When deciding whether you need planning permission for a conservatory or not, there are several different factors to consider. Conservatories are usually added long after a house is first built, and local regulations need to be checked with regards to planning permission requirements.
Factors to consider regarding planning permission for a conservatory
Some of the factors you will need to take into account when deciding are:
- Height of the conservatory in relation to the rest of your house.
- Position of the conservatory relative to the house.
- Whether the land on which it is being built requires planning permission for a conservatory.
- If your house is a listed building you will definitely need to apply for planning permission.
Planning permission for a conservatory with regard to height and position
Any deviance from the following rules will require special planning permission for a conservatory:
The first thing you need to know is that you cannot build an extension that is higher than the highest part of the roof. This means your conservatory needs to be below the eaves of your house, or at least level with the roof. Also keep in mind that for a detached house, the maximum depth of the extension will be approximately four meters.
If you are building your conservatory to the side of the house, then you cannot have a roof higher than four meters. The width must be no longer than half of the original structure. This might seen to be a bit inconvenient, but it is done for the sake of safety, and in some cases aesthetics and in consideration of your neighbours.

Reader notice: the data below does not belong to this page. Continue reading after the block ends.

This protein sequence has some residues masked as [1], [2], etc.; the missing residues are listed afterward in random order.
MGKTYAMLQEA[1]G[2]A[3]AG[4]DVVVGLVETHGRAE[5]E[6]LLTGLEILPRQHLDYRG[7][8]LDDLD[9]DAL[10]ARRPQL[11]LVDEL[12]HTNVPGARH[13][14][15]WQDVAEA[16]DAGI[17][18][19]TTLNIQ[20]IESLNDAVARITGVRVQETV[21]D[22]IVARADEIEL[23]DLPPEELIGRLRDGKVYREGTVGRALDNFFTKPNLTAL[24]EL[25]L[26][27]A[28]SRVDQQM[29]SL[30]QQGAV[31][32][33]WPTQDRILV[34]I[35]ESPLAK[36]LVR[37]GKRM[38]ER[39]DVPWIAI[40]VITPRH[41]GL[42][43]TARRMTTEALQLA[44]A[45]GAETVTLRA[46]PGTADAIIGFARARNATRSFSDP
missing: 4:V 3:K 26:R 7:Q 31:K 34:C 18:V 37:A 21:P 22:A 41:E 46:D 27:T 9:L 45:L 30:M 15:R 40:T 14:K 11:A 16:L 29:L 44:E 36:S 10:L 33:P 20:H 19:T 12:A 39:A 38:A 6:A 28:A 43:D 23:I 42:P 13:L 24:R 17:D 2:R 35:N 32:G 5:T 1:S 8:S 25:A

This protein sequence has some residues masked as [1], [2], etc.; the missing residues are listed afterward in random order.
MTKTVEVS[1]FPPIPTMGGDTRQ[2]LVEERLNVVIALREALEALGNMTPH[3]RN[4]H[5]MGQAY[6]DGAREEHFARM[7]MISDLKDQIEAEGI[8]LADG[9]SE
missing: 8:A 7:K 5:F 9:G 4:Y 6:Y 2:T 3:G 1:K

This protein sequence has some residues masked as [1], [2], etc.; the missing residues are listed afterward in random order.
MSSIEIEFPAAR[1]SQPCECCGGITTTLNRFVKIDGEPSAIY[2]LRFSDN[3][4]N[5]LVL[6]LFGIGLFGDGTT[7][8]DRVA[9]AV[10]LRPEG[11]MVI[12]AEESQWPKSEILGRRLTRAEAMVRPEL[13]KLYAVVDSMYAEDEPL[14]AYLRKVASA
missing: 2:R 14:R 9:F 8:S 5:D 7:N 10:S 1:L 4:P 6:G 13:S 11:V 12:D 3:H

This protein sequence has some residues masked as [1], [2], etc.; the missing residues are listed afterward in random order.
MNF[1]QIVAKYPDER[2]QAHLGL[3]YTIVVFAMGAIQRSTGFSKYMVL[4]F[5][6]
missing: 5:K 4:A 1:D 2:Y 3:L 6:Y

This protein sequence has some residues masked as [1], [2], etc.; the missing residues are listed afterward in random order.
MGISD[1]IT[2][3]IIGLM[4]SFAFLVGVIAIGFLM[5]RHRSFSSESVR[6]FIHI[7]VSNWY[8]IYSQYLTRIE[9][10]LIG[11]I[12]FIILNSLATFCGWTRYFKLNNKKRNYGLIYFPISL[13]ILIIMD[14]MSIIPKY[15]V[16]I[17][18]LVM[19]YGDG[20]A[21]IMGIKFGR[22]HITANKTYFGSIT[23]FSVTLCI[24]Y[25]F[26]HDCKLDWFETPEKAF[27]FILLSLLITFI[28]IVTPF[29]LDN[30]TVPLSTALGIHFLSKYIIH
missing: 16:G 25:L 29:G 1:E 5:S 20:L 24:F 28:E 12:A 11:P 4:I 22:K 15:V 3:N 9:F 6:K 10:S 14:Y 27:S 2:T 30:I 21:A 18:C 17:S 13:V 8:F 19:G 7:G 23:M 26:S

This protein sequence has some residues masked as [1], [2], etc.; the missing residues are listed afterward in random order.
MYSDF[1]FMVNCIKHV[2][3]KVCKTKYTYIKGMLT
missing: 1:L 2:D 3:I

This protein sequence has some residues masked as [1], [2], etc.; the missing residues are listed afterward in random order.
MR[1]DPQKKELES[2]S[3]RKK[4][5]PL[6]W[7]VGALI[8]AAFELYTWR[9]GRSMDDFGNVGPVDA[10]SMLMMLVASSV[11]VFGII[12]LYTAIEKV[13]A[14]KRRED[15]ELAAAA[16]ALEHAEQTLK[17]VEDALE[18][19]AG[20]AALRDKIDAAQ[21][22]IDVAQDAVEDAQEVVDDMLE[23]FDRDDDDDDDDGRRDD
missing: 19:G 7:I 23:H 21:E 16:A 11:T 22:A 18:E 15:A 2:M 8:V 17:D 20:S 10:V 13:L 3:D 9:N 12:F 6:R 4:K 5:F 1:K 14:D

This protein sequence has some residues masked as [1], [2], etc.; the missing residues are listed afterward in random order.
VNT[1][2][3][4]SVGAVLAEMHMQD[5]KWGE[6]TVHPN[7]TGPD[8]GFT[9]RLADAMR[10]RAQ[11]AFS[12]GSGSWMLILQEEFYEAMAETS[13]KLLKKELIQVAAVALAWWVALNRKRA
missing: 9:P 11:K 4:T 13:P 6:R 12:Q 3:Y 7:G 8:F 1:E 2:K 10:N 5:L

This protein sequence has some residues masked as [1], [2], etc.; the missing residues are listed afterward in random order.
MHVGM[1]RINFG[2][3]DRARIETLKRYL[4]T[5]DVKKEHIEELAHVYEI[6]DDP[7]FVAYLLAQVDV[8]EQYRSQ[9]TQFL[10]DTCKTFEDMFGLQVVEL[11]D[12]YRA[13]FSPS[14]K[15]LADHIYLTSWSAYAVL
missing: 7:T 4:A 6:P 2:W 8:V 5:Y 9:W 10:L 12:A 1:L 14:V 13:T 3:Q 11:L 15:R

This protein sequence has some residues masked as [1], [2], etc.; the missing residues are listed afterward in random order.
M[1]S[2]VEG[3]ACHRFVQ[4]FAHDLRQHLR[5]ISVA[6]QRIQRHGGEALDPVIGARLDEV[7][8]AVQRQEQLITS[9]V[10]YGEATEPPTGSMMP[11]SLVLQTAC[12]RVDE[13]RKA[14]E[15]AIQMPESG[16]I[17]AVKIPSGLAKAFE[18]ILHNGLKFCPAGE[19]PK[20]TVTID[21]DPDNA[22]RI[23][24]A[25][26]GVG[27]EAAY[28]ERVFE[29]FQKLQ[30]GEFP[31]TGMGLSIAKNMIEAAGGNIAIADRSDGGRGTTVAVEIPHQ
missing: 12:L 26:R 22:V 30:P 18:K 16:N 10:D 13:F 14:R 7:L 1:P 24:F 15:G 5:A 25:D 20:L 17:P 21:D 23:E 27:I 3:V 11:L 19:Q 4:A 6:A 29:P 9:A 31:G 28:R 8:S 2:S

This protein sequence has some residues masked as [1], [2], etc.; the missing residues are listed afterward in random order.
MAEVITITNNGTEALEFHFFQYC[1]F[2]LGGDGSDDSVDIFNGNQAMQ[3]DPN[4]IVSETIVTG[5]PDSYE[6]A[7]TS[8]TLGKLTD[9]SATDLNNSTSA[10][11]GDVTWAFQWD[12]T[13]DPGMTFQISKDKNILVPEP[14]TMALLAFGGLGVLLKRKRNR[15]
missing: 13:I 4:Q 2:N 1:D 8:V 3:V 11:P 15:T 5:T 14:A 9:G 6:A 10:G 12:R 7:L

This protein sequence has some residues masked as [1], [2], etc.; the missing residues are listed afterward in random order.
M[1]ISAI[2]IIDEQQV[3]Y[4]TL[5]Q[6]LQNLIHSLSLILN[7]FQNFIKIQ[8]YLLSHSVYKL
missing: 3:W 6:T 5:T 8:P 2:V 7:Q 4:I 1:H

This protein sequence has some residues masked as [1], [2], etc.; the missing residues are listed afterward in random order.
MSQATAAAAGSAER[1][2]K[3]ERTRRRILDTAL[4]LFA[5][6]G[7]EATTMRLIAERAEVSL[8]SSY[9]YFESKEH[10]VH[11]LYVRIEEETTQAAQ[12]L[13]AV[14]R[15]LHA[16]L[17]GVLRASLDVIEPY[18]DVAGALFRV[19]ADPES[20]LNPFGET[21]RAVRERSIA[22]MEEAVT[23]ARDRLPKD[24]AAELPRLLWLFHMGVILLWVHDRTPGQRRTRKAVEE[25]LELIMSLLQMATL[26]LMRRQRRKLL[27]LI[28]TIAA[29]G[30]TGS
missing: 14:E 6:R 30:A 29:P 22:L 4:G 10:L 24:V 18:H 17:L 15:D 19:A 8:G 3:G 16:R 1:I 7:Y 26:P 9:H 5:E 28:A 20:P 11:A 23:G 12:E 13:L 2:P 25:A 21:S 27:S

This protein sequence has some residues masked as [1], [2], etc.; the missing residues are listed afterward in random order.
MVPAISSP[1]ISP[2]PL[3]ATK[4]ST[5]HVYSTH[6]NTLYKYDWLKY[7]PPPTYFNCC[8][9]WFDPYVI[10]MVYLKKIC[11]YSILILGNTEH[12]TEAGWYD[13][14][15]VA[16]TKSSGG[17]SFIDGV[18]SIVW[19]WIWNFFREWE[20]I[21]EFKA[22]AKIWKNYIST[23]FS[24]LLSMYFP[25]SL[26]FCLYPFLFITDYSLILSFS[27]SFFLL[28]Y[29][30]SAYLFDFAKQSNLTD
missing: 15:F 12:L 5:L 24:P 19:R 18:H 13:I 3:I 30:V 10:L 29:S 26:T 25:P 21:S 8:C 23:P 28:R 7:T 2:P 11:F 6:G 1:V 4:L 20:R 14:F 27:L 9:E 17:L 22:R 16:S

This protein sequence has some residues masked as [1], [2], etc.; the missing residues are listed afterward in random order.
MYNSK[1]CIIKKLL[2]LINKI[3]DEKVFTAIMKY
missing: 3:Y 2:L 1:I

Also remember that roof pitch extensions need to match the house even if they are higher than one story. You cannot have any verandas, balconies or raised platforms as they might pose a bit of a safety hazard.
Planning permission for a conservatory with regard to land
There are some pieces of land upon which you cannot make any alterations. For instance if you live in a national park or a conservation area, you will need to speak to the local authority to find out exactly what kind of changes you can make. In some cases you may be granted planning permission for a conservatory, but in others you may be either extremely limited or may be denied completely. It really depends on your area, and you want to make sure you check into it even if you believe it will be fine because if it is not, you could face huge fines and even have to take the construction down again at your own expense.
Remember that your conservatory also needs to pass a state or local inspection, so building it to spec and not cutting corners will work to your advantage. It is best to hire a professional to do the work for you, and to choose a company with a good reputation and the relevant experience. They may also be able to advise you on whether you will need planning permission for a conservatory.
Contact Castle Glass to discuss your options and whether you need planning permission for a conservatory.